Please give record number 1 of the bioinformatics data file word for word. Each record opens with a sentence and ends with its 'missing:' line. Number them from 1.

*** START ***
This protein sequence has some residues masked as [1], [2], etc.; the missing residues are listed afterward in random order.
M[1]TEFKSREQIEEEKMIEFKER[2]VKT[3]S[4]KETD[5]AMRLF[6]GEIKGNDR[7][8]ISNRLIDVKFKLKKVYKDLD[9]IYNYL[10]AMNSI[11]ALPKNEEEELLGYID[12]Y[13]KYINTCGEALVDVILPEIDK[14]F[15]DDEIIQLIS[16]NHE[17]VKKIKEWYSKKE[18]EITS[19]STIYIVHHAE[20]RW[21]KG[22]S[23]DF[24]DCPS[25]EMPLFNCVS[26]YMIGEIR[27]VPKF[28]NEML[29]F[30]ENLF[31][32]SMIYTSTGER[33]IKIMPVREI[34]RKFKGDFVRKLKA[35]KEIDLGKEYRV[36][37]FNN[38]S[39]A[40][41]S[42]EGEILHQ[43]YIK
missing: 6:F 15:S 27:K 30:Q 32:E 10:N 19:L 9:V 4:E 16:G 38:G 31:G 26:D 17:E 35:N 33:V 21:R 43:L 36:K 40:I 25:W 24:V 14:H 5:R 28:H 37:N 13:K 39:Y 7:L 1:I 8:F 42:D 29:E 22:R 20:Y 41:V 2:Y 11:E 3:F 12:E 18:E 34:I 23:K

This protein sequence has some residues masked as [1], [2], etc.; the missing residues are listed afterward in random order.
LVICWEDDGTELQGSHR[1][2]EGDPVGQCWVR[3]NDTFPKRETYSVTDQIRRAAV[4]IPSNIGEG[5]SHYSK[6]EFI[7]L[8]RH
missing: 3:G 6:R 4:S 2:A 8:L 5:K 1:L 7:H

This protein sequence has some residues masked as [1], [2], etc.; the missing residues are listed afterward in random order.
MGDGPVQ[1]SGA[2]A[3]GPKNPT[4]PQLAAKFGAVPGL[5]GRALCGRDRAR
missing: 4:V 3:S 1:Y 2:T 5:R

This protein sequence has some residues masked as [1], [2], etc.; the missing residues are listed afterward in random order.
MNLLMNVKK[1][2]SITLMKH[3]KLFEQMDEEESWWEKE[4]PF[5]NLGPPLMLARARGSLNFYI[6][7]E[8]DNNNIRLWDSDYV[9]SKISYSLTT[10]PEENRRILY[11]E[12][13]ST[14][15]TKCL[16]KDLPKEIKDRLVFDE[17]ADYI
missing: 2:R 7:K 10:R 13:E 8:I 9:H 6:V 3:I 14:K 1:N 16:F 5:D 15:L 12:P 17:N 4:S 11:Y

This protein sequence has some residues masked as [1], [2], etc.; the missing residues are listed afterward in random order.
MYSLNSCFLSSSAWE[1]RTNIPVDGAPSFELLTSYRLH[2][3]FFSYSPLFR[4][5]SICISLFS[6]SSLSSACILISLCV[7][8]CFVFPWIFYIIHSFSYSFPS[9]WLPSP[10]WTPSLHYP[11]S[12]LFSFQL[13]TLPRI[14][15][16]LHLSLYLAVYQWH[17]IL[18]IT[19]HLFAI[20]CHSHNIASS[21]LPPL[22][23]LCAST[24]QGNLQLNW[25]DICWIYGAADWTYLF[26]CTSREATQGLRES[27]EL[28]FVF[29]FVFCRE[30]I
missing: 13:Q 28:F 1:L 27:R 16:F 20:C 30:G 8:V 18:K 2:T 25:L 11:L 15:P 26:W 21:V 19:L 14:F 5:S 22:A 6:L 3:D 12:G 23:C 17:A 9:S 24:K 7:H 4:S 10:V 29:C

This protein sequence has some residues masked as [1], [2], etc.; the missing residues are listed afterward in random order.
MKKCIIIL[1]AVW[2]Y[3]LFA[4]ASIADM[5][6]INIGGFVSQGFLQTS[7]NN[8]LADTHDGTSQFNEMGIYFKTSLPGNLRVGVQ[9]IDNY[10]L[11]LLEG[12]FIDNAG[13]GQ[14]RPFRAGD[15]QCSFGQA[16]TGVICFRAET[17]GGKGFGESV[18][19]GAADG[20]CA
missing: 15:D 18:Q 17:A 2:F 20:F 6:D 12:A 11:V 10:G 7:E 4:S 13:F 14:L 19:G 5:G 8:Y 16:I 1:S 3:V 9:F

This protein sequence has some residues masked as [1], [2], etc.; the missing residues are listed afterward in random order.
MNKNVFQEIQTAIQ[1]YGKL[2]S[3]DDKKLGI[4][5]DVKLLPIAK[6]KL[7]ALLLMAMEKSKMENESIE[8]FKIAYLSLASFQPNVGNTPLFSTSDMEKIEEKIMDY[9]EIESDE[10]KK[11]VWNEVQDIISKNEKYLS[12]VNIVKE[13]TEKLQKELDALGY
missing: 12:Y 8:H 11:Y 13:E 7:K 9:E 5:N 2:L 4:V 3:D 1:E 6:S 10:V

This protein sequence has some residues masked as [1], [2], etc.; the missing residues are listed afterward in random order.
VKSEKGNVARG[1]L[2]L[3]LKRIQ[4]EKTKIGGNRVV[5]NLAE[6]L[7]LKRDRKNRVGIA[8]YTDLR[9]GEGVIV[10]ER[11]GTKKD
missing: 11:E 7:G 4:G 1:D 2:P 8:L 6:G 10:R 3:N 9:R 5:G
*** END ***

This protein sequence has some residues masked as [1], [2], etc.; the missing residues are listed afterward in random order.
M[1]TEFKSREQIEEEKMIEFKER[2]VKT[3]S[4]KETD[5]AMRLF[6]GEIKGNDR[7][8]ISNRLIDVKFKLKKVYKDLD[9]IYNYL[10]AMNSI[11]ALPKNEEEELLGYID[12]Y[13]KYINTCGEALVDVILPEIDK[14]F[15]DDEIIQLIS[16]NHE[17]VKKIKEWYSKKE[18]EITS[19]STIYIVHHAE[20]RW[21]KG[22]S[23]DF[24]DCPS[25]EMPLFNCVS[26]YMIGEIR[27]VPKF[28]NEML[29]F[30]ENLF[31][32]SMIYTSTGER[33]IKIMPVREI[34]RKFKGDFVRKLKA[35]KEIDLGKEYRV[36][37]FNN[38]S[39]A[40][41]S[42]EGEILHQ[43]YIK
missing: 6:F 15:S 27:K 30:Q 32:E 10:N 19:L 9:V 4:E 16:G 38:G 31:G 26:D 17:E 35:N 33:V 21:R 43:L 36:K 40:I 25:W 24:V 14:H 5:R 28:H 37:N 13:K 39:Y 7:L 1:I 8:F 42:D 29:E 22:R 20:Y 41:V 2:Y 11:E 3:F 12:E 18:E 34:I 23:K